24. This is to be understood literally. Freud illustrates his theory with the so-called "Fort-Da" (gone-back) game played by his grandchild, who used a wooden spool on a string to transform the disappearance/appearance of his mother into a game and thus make it more bearable. One can therefore read every "Once upon a time” in literature as an aestheticization or anesthetization of an injury or pain and its transformation into a game or story. Freud could have found one of the most amusing transformations in Kafka's story about Blumfeld, the “older bachelor” who fails to attach the little hopping balls to a string, unlike Freud's grandchild. Literature thus adopts psychoanalysis, while at the same time distancing itself from it.
25. Johann Heinrich Moritz von Poppe: Wunder der Mechanik oder Beschreibung und Erklärung der berühmten Tendlerschen Figuren, der Vaucansonschen und anderer merkwürdiger Automate. Tübingen: Osiander 1824 p. 53.
26. Annette Beyer: Die faszinierende Welt der Automaten. Uhren, Puppen, Spielereien. Munich: Callwey 1983, p. 57.
27. They can still be viewed today at the historical museum in Neuchâtel in Switzerland, and every Sunday morning they are in action.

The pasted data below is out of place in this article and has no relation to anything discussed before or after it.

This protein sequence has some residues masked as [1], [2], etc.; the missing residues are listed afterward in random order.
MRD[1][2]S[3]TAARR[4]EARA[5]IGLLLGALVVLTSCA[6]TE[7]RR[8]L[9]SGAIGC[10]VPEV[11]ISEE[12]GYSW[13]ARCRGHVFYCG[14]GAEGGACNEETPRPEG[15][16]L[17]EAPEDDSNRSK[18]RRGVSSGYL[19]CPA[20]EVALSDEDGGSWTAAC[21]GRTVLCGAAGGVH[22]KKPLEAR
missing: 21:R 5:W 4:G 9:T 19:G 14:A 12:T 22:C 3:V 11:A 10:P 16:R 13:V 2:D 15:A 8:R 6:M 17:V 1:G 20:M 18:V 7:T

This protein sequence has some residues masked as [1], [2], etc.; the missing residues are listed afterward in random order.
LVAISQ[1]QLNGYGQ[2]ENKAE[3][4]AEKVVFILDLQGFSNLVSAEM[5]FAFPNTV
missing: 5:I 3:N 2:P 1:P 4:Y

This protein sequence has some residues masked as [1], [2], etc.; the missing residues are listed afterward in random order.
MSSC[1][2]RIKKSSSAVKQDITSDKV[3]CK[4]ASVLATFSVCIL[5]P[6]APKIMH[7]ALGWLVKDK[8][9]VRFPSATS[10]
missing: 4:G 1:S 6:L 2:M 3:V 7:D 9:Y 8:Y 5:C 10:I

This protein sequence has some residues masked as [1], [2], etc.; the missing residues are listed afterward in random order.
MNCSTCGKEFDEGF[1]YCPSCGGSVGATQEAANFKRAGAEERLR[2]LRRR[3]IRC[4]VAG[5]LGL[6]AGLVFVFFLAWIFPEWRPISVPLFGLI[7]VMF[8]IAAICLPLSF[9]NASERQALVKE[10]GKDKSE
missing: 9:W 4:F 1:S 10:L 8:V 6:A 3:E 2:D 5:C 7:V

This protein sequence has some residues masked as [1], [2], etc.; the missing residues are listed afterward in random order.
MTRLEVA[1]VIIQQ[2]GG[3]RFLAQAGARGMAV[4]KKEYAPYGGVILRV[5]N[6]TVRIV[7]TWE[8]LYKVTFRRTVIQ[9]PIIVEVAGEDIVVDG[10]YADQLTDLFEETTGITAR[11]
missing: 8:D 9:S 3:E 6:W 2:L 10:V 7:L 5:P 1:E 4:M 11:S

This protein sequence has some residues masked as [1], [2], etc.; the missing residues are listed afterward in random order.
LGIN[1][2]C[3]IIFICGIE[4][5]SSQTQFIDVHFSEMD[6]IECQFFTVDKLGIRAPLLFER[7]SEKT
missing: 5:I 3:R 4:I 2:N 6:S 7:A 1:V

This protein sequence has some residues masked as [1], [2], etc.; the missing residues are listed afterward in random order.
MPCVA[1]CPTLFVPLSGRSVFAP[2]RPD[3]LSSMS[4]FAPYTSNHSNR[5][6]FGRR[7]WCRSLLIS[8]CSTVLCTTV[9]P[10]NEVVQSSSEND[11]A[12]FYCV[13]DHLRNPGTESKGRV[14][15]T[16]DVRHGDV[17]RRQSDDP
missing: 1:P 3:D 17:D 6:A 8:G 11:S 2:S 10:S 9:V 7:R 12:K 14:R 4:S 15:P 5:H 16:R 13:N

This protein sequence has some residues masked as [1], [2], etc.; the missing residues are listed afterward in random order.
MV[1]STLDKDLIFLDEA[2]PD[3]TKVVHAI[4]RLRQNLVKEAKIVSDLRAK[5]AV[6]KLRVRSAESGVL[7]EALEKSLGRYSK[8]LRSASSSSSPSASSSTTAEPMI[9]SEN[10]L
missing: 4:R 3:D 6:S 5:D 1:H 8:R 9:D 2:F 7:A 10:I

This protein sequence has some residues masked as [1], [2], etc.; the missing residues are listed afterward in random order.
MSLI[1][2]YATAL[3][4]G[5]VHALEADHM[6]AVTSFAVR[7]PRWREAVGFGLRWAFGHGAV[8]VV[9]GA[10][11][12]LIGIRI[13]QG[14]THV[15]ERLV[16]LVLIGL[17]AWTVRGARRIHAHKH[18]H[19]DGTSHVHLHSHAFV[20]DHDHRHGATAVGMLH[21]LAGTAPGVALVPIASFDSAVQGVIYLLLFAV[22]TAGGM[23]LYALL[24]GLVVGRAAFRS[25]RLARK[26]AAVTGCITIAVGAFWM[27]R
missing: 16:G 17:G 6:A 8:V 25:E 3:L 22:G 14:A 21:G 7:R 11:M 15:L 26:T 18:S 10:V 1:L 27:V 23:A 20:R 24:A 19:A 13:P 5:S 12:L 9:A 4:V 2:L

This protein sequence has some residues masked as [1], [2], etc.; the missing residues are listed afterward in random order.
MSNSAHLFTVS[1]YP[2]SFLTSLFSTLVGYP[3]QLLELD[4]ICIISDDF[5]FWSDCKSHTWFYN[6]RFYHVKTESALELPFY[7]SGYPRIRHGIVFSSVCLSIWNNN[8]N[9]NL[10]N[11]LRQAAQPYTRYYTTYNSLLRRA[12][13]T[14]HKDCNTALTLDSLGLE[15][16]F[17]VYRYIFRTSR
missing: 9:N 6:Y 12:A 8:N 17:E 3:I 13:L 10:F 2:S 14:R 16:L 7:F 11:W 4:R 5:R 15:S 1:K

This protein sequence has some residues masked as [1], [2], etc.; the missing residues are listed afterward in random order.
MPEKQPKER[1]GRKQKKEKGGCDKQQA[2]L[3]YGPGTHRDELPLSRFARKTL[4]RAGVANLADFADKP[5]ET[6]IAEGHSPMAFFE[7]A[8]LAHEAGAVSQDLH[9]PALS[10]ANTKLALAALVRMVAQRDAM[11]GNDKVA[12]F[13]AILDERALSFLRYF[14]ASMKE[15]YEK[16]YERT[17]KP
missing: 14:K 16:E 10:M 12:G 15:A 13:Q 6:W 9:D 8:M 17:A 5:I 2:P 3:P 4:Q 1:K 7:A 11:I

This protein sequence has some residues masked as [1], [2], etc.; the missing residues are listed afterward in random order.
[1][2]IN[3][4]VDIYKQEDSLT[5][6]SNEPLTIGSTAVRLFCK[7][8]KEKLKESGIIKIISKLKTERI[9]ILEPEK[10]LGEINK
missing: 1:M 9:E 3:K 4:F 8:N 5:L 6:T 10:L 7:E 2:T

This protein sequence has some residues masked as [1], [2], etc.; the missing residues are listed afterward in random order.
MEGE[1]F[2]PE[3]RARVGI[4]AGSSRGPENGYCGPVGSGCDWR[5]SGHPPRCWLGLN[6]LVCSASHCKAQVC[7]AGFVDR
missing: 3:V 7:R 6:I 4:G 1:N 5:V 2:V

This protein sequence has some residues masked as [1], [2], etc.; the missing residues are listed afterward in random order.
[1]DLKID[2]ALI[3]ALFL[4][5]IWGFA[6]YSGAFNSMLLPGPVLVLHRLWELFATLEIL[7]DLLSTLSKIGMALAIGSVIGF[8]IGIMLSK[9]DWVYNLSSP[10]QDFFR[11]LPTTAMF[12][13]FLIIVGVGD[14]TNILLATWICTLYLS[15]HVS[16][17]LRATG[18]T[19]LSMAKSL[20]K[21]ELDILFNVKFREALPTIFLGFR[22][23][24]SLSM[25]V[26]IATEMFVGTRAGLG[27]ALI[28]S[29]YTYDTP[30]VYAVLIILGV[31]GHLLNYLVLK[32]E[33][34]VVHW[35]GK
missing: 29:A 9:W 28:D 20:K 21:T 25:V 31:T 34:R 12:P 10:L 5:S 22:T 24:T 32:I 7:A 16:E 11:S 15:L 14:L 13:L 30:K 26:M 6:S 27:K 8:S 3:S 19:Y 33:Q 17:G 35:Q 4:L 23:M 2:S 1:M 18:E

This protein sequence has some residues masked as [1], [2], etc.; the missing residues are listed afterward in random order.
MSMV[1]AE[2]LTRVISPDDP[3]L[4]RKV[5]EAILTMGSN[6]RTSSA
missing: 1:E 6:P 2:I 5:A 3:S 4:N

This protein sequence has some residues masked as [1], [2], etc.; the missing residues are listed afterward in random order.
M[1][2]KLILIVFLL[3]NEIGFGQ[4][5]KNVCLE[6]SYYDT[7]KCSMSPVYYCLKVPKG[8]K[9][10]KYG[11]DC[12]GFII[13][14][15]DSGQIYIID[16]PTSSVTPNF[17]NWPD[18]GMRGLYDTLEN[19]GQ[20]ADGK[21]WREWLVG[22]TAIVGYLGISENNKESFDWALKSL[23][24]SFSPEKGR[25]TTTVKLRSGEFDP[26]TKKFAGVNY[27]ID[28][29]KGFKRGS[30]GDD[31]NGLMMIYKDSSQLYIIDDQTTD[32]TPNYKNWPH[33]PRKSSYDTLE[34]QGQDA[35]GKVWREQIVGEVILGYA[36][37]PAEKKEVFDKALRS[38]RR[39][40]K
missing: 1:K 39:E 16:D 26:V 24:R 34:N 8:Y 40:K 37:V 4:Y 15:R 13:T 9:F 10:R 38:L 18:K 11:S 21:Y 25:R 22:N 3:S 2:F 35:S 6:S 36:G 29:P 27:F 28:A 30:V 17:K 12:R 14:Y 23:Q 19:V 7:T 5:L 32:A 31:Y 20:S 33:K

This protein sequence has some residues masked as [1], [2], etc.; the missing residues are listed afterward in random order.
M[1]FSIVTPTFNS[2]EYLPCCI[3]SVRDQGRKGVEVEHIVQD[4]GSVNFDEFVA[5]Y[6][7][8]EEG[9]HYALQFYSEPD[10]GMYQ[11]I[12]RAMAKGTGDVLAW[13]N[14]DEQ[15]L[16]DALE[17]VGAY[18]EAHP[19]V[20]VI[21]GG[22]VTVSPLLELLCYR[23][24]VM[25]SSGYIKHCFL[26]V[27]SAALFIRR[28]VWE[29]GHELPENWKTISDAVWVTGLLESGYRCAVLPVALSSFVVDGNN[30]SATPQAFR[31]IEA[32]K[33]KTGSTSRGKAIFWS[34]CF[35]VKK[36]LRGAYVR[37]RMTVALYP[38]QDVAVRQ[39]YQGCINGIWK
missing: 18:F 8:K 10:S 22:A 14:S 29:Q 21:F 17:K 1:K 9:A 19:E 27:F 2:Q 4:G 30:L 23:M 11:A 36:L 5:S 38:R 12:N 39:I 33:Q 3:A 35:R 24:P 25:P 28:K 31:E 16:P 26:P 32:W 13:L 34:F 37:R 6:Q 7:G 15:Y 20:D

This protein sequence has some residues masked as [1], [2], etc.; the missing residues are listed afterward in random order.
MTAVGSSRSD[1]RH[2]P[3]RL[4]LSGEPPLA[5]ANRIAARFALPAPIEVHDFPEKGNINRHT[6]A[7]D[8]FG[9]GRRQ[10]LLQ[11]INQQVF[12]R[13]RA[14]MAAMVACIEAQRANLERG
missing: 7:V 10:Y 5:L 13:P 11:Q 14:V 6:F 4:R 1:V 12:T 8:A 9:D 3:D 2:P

28. Even the authors of the extensive literature on this project are mainly male, cf. Bernhard J. Dotzler, Peter Gen- dolla, Jörgen Schäfer (eds.): MaschinenMenschen. Eine Bibliographie, Frankfurt am Main: Lang 1992. Only when feminist cultural criticism became established was women’s attention drawn to this attempt to elimi nate them, recently, for example, by Donna J. Haraway: Simians, Cyborgs, and Women: The Reinvention of Nature. New York: Routledge 1991.
29. The "Chess Player” was so famous around the world that E.A. Poe felt called upon to prove, merely on the basis of the newspaper reports on its presentation, that an intelligent dwarf must have been hidden in the man-machine. Cf. Edgar Allan Poe: Maelzel’s Chess Player. In: Southern Literary Journal. April 1836.
30. On other aspects of this unpredictability see Peter Gendolla, Thomas Kamphusmann (eds.): Die Künste des Zufalls. Frankfurt am Main: Suhrkamp 1999.

In: Artificial humans : manic machines controlled bodies. Edited by Rolf Aurich, Wolfgang Jacobsen, Gabriele Jatho. Berlin, 2000, pp. 54-61.